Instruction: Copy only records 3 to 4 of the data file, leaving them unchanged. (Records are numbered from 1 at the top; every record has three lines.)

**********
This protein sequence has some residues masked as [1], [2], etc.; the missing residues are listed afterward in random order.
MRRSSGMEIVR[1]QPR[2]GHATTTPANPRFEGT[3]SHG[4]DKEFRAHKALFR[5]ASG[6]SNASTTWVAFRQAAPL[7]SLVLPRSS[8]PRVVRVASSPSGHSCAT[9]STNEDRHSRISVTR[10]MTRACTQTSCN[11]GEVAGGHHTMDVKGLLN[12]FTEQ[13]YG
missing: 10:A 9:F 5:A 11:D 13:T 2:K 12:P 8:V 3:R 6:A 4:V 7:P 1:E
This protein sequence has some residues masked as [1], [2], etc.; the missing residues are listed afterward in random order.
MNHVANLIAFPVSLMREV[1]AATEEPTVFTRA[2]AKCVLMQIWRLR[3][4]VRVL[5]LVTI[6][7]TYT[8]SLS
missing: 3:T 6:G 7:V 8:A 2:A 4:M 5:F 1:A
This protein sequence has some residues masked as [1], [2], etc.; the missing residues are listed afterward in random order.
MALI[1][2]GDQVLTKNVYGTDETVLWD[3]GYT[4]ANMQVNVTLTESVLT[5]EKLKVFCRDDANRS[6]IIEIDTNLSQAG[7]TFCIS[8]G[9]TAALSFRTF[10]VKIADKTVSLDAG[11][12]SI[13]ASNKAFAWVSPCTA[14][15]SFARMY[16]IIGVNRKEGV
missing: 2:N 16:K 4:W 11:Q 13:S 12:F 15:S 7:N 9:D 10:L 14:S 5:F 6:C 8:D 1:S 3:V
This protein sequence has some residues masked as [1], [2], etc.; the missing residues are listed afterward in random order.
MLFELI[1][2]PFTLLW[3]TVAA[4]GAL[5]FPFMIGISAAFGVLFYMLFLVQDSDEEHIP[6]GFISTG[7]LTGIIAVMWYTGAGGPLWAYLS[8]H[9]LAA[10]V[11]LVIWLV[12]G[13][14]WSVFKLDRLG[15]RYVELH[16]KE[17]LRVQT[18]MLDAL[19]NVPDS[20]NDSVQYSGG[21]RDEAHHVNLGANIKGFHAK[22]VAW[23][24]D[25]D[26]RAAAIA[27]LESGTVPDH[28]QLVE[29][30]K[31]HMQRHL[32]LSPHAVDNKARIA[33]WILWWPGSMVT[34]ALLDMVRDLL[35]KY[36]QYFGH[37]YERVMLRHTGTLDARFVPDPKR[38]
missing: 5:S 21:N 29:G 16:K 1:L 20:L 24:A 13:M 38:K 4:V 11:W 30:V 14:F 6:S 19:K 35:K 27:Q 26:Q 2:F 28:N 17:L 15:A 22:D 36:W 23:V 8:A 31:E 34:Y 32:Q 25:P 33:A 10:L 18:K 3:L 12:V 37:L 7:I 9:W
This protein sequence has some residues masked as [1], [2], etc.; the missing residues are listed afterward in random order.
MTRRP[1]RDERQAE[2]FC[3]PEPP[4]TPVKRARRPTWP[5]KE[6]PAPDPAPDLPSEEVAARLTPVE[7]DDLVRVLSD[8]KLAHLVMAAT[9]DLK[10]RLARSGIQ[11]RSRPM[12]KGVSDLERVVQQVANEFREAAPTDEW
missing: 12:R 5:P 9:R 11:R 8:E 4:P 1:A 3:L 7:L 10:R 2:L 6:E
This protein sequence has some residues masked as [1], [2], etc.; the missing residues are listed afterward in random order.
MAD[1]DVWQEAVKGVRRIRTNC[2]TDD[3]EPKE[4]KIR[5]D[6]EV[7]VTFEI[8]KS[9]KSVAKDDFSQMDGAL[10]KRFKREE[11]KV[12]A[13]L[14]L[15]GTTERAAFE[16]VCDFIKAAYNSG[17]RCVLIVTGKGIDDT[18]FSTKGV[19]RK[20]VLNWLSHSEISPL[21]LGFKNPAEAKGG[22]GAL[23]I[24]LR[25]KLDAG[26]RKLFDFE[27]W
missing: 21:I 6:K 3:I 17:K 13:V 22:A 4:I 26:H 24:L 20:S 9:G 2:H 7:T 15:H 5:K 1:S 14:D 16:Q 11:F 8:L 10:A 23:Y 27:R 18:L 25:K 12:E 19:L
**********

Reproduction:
This protein sequence has some residues masked as [1], [2], etc.; the missing residues are listed afterward in random order.
MALI[1][2]GDQVLTKNVYGTDETVLWD[3]GYT[4]ANMQVNVTLTESVLT[5]EKLKVFCRDDANRS[6]IIEIDTNLSQAG[7]TFCIS[8]G[9]TAALSFRTF[10]VKIADKTVSLDAG[11][12]SI[13]ASNKAFAWVSPCTA[14][15]SFARMY[16]IIGVNRKEGV
missing: 2:N 16:K 4:W 11:Q 13:S 12:F 15:S 7:N 9:D 10:L 14:S 5:F 6:C 8:D 1:S 3:V
This protein sequence has some residues masked as [1], [2], etc.; the missing residues are listed afterward in random order.
MLFELI[1][2]PFTLLW[3]TVAA[4]GAL[5]FPFMIGISAAFGVLFYMLFLVQDSDEEHIP[6]GFISTG[7]LTGIIAVMWYTGAGGPLWAYLS[8]H[9]LAA[10]V[11]LVIWLV[12]G[13][14]WSVFKLDRLG[15]RYVELH[16]KE[17]LRVQT[18]MLDAL[19]NVPDS[20]NDSVQYSGG[21]RDEAHHVNLGANIKGFHAK[22]VAW[23][24]D[25]D[26]RAAAIA[27]LESGTVPDH[28]QLVE[29][30]K[31]HMQRHL[32]LSPHAVDNKARIA[33]WILWWPGSMVT[34]ALLDMVRDLL[35]KY[36]QYFGH[37]YERVMLRHTGTLDARFVPDPKR[38]
missing: 5:S 21:N 29:G 16:K 1:L 20:L 24:A 13:M 38:K 4:V 11:W 30:V 14:F 6:S 19:K 35:K 27:Q 26:Q 2:F 28:N 17:L 15:A 22:D 36:W 23:V 8:A 31:E 34:Y 32:Q 25:P 33:A 10:L 18:K 3:L 12:V 37:L 7:I 9:W